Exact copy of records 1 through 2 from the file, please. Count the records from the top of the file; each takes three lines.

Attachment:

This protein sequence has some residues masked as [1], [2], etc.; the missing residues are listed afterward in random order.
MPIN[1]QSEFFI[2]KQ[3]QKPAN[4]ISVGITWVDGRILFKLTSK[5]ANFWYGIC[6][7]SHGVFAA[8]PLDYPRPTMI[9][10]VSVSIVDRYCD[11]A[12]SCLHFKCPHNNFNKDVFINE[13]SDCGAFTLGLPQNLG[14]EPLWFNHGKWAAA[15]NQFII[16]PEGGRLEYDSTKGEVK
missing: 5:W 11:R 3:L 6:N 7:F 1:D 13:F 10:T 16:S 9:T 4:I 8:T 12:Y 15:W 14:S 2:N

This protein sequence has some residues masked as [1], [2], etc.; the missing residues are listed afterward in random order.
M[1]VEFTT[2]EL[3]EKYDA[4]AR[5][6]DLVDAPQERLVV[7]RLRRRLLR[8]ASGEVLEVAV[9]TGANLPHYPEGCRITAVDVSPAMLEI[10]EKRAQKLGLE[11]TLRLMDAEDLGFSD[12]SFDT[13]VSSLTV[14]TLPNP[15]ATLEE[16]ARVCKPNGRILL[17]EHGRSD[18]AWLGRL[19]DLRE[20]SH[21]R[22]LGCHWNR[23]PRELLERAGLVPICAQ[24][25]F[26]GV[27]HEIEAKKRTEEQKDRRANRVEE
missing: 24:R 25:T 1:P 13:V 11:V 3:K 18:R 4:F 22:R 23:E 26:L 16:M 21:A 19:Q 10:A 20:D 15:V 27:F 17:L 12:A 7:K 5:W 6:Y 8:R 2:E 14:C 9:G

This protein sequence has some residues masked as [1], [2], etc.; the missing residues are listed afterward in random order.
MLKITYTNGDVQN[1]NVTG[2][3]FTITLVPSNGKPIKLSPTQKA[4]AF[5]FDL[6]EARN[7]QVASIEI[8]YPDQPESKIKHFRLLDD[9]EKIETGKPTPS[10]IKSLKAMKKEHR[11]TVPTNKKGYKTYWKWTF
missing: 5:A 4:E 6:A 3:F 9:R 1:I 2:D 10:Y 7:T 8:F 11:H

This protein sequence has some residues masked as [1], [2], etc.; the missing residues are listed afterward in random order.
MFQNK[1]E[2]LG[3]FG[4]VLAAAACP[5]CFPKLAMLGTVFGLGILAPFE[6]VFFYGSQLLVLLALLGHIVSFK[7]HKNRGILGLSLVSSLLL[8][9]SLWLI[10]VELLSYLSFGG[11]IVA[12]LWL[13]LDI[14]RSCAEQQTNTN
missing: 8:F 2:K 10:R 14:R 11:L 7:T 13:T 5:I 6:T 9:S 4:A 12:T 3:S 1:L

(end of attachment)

This protein sequence has some residues masked as [1], [2], etc.; the missing residues are listed afterward in random order.
MPIN[1]QSEFFI[2]KQ[3]QKPAN[4]ISVGITWVDGRILFKLTSK[5]ANFWYGIC[6][7]SHGVFAA[8]PLDYPRPTMI[9][10]VSVSIVDRYCD[11]A[12]SCLHFKCPHNNFNKDVFINE[13]SDCGAFTLGLPQNLG[14]EPLWFNHGKWAAA[15]NQFII[16]PEGGRLEYDSTKGEVK
missing: 5:W 11:R 3:L 6:N 7:F 1:D 13:F 10:T 16:S 9:T 4:I 8:T 12:Y 15:W 14:S 2:N

This protein sequence has some residues masked as [1], [2], etc.; the missing residues are listed afterward in random order.
M[1]VEFTT[2]EL[3]EKYDA[4]AR[5][6]DLVDAPQERLVV[7]RLRRRLLR[8]ASGEVLEVAV[9]TGANLPHYPEGCRITAVDVSPAMLEI[10]EKRAQKLGLE[11]TLRLMDAEDLGFSD[12]SFDT[13]VSSLTV[14]TLPNP[15]ATLEE[16]ARVCKPNGRILL[17]EHGRSD[18]AWLGRL[19]DLRE[20]SH[21]R[22]LGCHWNR[23]PRELLERAGLVPICAQ[24][25]F[26]GV[27]HEIEAKKRTEEQKDRRANRVEE
missing: 24:R 25:T 1:P 13:V 11:V 3:K 18:R 4:F 22:R 23:E 26:L 16:M 21:A 19:Q 10:A 20:D 15:V 27:F 17:L 12:A 7:K 5:W 6:Y 8:R 2:E 14:C 9:G